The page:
Microsoft, VB.NET, Visual Basic, Windows

Transparent Forms in VB.NET WinForms Applications

Creating transparent irregular shaped forms in a WinForms applications using Visual Basic is not too difficult. Using a photographic background with a transparent color, a programmer can create some really attractive interfaces. Of course creating an interface sans the standard titlebar chrome requires a bit more work and programming. However, if you want to provide a memorable interface that is attractive as well as personalized – its worth the extra effort required.

 

Start With a New Windows Forms Application

A few form properties need to be changed before your application form is ready for your photographic background. You’ll change these properties using the IDE (its just easier than coding).

  • Set AutoScaleMode to None
  • Set the BackColor to something like Lime or any other color that you will notice right away (it shouldn’t show anywhere in the completed application)
  • Set the FormBorderStyle to None
  • Set the TransparencyKey to White or whatever color you desire to be transparent in your background image (see below)

Create Your Background Image

Your background image should be created with the background color selected in the previous section for transparency in mind. Anything created or painted on the background image using that color will be transparent. So paint the entire background of the image with that color (on its own layer if possible).

Getting the transparency color exactly right in the image can become an issue (as it did for myself in the past). One version of Lime Green isn’t always someone elses version of the same color. Added to this is the fact that there is nowhere to enter or retrieve a hex color value in the IDE at all.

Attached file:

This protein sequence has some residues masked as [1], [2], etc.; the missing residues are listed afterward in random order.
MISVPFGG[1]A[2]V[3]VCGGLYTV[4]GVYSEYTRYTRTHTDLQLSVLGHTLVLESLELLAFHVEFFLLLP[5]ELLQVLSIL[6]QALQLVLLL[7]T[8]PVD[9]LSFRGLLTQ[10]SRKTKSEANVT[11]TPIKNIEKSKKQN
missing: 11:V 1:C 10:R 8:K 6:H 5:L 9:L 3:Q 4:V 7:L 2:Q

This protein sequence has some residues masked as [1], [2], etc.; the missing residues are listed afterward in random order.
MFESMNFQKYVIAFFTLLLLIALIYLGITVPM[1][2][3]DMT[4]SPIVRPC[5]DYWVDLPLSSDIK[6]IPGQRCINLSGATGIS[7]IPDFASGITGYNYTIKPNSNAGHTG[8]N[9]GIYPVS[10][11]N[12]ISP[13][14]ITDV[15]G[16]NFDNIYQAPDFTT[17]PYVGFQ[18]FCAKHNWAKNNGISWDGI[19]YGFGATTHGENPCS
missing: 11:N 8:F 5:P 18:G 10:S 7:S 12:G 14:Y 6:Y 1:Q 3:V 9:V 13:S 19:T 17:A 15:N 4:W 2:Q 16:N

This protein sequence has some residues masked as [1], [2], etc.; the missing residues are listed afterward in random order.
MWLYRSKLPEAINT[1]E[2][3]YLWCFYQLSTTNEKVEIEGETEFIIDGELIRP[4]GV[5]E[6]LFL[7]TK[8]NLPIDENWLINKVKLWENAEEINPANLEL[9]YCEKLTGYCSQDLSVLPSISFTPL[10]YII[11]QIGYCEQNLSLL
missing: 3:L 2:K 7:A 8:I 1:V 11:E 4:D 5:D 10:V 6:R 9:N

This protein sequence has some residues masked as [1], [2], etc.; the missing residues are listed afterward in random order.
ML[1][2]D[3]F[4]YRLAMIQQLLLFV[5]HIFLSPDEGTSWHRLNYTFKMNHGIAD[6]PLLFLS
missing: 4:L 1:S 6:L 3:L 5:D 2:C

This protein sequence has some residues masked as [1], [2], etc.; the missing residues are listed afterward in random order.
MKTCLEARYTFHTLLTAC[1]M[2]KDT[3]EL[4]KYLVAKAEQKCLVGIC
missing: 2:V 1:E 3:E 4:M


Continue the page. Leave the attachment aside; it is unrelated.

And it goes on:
What I do is use the eyedropper tool in Photoshop on a screenshot of the IDE with the TransparencyKey property showing. This way the color is always right and I know I’ll have no problems afterward. Another way of getting it right is to simply use White as the transparency key color. In this case anywhere you would need white inside the interface you would just use an off shade of white instead. Either way you should always set up the TransparencyKey in Visual Studio first.

Adding the required buttons

After adding your background image to the form you have to add at least one button to the interface – the Close button. A minimize button probably wouldn’t be a bad idea eaither. Keep in mind that if you are adding a maximize button to your interface the extra effort that will be required to support it (graphics wise).